Are you one of those parents, whose children are always fighting, and you wished they could just love one another, play happy families and be like your neighbour’s children who play together all the time, laughing and enjoying each other’s company. Well stop! I can show you how, but first let me assure you it is quite normal to have sibling rivalry and is even good for your kids. So assuage your guilt and rest assured you are not an abnormal parent….. 

Firstly though, it is helpful to understand what is going on in their little heads. 

Often they may feel threatened Another child may take away the care and attention they have been getting. This makes them uneasy and so they will try to draw attention away from the new child so that their equilibrium is maintained. 

They may feel they are receiving unequal attention This may or not be an accurate perception. Sometimes parents do have favourites even if they don’t recognise it. 

Individuality – Often kids will become outspoken as they evolve into their own person, and being outspoken is fine, but if they feel they are not being heard and respected that is when troubles will begin. Also what can happen is children develop at their own rates, and so resentment may arise if the other child is developing faster. 

Boredom Surprisingly boredom can be at the root of a lot of fighting. Parents need to step in and impart some wisdom and suggestions on activities. 

Parental Influences – If parents are stressed out to the max they are not going to be meeting the emotional and any other needs of their children. They will either avoid what is going on or be extra stern in delivery of punishment. Also, if parents portray a negative role model to their children, the children will be likely to act out in a similar manner. 

Keep in mind that it is normal for young children to be fighting up to six times an hour, while older children less. 

Now the question in mind, is how all of this can be good for your children. Well it seems that all the fighting teaches a greater sophistication in communication. It is also teaching your children about the subtleties of language, and regulation of their emotions as well as how they affect the emotions of others. Parents can take comfort that their fighting children are learning conflict negotiation skills, social skills and intelligence which can be used later in life.  They begin to learn self control and angry impulses can be changed to assertive communication.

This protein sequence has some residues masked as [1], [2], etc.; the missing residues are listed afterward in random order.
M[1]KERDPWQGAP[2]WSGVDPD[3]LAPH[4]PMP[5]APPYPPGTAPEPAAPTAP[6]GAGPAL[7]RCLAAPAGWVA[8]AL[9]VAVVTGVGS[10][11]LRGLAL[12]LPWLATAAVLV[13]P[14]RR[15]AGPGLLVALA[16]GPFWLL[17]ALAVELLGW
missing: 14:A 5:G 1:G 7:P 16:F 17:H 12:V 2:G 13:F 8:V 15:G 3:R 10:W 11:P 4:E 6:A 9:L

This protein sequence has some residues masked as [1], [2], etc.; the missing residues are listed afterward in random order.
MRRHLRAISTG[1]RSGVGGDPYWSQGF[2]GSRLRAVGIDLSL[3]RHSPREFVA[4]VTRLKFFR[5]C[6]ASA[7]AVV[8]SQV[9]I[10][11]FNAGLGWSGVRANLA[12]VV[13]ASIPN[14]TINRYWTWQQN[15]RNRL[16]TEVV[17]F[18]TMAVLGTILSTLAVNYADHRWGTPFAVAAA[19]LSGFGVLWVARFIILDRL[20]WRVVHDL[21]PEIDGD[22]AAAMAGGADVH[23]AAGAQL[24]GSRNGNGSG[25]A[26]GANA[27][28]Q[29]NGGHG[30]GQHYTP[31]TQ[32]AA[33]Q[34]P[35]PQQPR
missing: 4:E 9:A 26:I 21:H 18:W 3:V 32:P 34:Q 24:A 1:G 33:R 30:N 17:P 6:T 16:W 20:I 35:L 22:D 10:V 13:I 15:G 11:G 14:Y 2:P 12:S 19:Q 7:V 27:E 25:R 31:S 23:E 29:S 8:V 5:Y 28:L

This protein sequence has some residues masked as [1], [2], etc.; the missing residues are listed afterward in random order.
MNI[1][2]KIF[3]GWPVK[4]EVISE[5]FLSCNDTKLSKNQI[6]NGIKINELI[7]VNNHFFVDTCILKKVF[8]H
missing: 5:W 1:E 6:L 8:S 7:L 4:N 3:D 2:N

There are times though when you just can’t bear it. If it gets to that stage you need to be reevaluating your strategies. 


  • Don’t play favourites – (I don’t think that needs explanation) 
  • Don’t make comparisons – (Explanations not needed for that either) 
  • Have a common target the children work towards not compete with each other (Put the focus on the clean room not who does a better job) 
  • Notice patterns or time of day when conflicts may occur (When hungry, thirsty or tired they may play up more) 
  • Don’t pigeon hole or label your kids – (No! he is not the clever one…. Or the Naughty one) 
  • Show them different ways of approaching things and each other (Provide options) 
  • Plan family activities that can be fun for all (Neutral activities like time at the beach, or watching a movie together)
  • Spend one on one with each child (It only has to be 10 minutes of undivided attention) 
  • Be fair and consistent with each (each deserve individual attention, and appropriate for their age) 
  • Set the ground rules so they know what is and isn’t acceptable  
  • Don’t get involved with the battles. Let them sort it (Don’t step in… they need to learn) 
  • Anticipate problems (Be prepared and act accordingly) 
  • Listen to your children when they are wanting to vent their feelings – don’t dismiss them (acknowledge what they feel, you don’t have to agree)